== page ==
"First and foremost, we could not sell or donate product we weren't certain was safe, but we also had vendor agreements, legal, logistical and insurance issues that left us with no other option than to dispose of the store's inventory," the company said in a statement to Channel 2 Action News. "Fortunately, we've been able to support the communities hit by the storms in many other ways."
That explanation didn’t wash with Turnbull.
“Let’s be realistic,” said Turnbull. “How can you have a liability for a toilet? A toilet is a porcelain item that can be bleached. “
A video posted to Twitter in the wake of the storm shows a man screaming at a Home Depot representative over a lack of supplies.
“You’re Home Depot (expletive). You have all the material necessary to fix Home Depot!”
In a public post, a St. Thomas law firm asked if Home Depot could have used a local Good Samaritan statute to shield itself from liability claims. The company did not answer that question in response to Channel 2 Action News, but noted similar dumps have occurred after natural disasters in Joplin, Mo., and New Orleans following Hurricane Katrina.
O’Connor, who’s reported extensively on the disaster for the local newspaper, said other corporations handled recovery efforts differently.
“Walgreens, for example, they had a lot of inventory that found its way into the hands of the Salvation Army,” said O’Connor.
O’Connor also described how cell phone companies waived fees, and big box stores gave away clothing.
Home Depot’s spokesman Stephen Emmett said that the company flew planes in to assist store employees sometime after the storm.
The St. Thomas store eventually re-opened in October, but during the December visit, residents noted much-needed materials were in high demand and disappeared from store shelves more quickly than they could be re-stocked.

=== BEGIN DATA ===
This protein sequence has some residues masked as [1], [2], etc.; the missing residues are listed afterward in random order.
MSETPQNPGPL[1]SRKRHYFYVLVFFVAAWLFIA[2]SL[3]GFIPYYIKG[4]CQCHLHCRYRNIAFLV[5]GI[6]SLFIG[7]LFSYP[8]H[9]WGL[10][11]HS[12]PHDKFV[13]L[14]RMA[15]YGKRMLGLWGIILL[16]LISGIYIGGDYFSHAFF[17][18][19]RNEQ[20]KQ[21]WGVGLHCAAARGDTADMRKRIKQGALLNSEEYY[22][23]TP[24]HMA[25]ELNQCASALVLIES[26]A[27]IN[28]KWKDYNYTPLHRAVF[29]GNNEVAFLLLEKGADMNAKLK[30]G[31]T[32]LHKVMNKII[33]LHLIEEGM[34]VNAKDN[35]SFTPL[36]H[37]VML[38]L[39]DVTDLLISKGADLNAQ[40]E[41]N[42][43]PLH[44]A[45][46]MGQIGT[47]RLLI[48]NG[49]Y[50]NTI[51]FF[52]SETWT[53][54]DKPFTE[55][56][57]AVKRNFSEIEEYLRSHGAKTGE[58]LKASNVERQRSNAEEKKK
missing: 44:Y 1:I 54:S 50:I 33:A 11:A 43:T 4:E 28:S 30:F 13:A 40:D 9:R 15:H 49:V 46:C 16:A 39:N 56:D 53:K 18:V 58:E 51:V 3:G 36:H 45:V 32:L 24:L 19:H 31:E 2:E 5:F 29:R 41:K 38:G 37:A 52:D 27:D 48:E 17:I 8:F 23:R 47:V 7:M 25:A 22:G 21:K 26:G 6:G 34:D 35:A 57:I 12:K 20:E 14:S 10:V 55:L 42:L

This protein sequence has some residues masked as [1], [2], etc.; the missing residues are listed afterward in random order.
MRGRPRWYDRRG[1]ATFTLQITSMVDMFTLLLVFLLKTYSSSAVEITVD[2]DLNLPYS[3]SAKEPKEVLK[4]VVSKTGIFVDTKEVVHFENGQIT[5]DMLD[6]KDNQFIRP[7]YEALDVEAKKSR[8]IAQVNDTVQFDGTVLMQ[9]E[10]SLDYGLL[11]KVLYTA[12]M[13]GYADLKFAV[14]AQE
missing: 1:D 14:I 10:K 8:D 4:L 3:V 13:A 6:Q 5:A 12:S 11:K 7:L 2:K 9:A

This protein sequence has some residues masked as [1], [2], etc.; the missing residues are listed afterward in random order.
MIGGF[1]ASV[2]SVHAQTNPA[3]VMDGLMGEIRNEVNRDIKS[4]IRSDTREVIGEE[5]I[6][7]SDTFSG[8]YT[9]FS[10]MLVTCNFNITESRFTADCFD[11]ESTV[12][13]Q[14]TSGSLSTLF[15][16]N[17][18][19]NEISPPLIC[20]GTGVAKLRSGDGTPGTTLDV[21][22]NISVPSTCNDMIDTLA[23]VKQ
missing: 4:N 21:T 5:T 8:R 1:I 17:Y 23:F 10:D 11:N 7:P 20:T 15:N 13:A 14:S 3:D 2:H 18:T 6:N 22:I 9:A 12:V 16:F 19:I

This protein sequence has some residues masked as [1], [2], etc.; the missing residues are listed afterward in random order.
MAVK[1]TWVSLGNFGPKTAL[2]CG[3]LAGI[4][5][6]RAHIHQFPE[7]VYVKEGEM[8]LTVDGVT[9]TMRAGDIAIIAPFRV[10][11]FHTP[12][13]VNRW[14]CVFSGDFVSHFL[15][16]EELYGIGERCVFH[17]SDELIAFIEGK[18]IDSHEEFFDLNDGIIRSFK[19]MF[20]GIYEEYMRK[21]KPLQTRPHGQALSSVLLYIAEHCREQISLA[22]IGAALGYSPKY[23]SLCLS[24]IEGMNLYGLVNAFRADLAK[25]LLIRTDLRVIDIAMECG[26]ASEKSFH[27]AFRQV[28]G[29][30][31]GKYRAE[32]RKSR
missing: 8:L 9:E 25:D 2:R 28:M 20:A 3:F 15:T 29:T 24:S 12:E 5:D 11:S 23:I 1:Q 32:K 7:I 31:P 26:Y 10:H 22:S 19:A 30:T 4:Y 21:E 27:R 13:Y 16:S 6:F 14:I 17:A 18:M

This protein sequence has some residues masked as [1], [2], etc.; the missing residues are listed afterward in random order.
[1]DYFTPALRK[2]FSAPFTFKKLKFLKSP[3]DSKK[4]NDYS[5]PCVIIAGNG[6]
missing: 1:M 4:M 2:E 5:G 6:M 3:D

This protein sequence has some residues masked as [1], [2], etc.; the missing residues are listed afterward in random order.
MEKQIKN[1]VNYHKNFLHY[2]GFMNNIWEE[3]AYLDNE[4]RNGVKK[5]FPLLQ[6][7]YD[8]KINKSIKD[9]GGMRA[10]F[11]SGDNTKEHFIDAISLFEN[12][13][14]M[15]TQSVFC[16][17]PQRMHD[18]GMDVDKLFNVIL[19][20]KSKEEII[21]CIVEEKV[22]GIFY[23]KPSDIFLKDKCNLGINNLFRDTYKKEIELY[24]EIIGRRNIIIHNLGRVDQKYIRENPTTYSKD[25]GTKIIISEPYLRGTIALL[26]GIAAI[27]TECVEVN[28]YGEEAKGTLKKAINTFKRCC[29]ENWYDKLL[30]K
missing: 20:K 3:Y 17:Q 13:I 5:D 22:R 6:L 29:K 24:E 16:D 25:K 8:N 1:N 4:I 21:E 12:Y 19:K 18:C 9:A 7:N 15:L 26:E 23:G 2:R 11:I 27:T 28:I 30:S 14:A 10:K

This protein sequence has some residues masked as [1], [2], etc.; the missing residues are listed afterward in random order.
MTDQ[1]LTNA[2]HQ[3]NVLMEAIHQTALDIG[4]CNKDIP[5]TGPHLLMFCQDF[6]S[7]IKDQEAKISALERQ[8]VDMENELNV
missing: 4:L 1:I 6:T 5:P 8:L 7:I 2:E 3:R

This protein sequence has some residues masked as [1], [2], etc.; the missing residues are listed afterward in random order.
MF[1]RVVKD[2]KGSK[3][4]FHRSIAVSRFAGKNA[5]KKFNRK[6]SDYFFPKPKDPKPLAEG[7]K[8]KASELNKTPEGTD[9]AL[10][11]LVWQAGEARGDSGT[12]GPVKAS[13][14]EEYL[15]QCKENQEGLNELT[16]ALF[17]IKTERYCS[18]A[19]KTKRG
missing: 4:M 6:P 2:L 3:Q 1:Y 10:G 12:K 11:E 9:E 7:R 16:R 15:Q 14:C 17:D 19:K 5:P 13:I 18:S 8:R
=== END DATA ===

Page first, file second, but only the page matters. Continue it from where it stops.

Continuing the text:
Today, the foot traffic in the St. Thomas Disaster Recovery Center, which houses FEMA and SBA, is nearly 200 people a day. Personnel encourage residents to submit applications and see what assistance is available free of charge.
Supplies are a big concern, as the U.S. Virgin Islands compete with Puerto Rico for federal resources based on population, said Newton Tang, a FEMA Branch Director in Saint Thomas and St. John.
“It’s kind of hard to go to Home Depot here on the island and ask for you know, rolls of plastic sheeting, and so we are providing that free of charge for anyone who is interested,” said Tang.
About 90 percent of the buildings on the U.S. Virgin Islands were destroyed or damaged, amounting to about $2.4 billion in total damage, from the two 2017 hurricanes.
“I think there is a broad understanding that this (recovery) is going be years, possibly decades,” noted Patricia Lord, the recovery center’s manager and St. Thomas native. “You know, people leave. So there’s that to deal with.”
O’Connor believes he’s in the middle of covering a largely untold story.
“I’ve run out of creative ways to describe it to family members who don’t live here,” laughs O’Connor, uneasily. “It’s (like) everything’s gone horribly wrong.”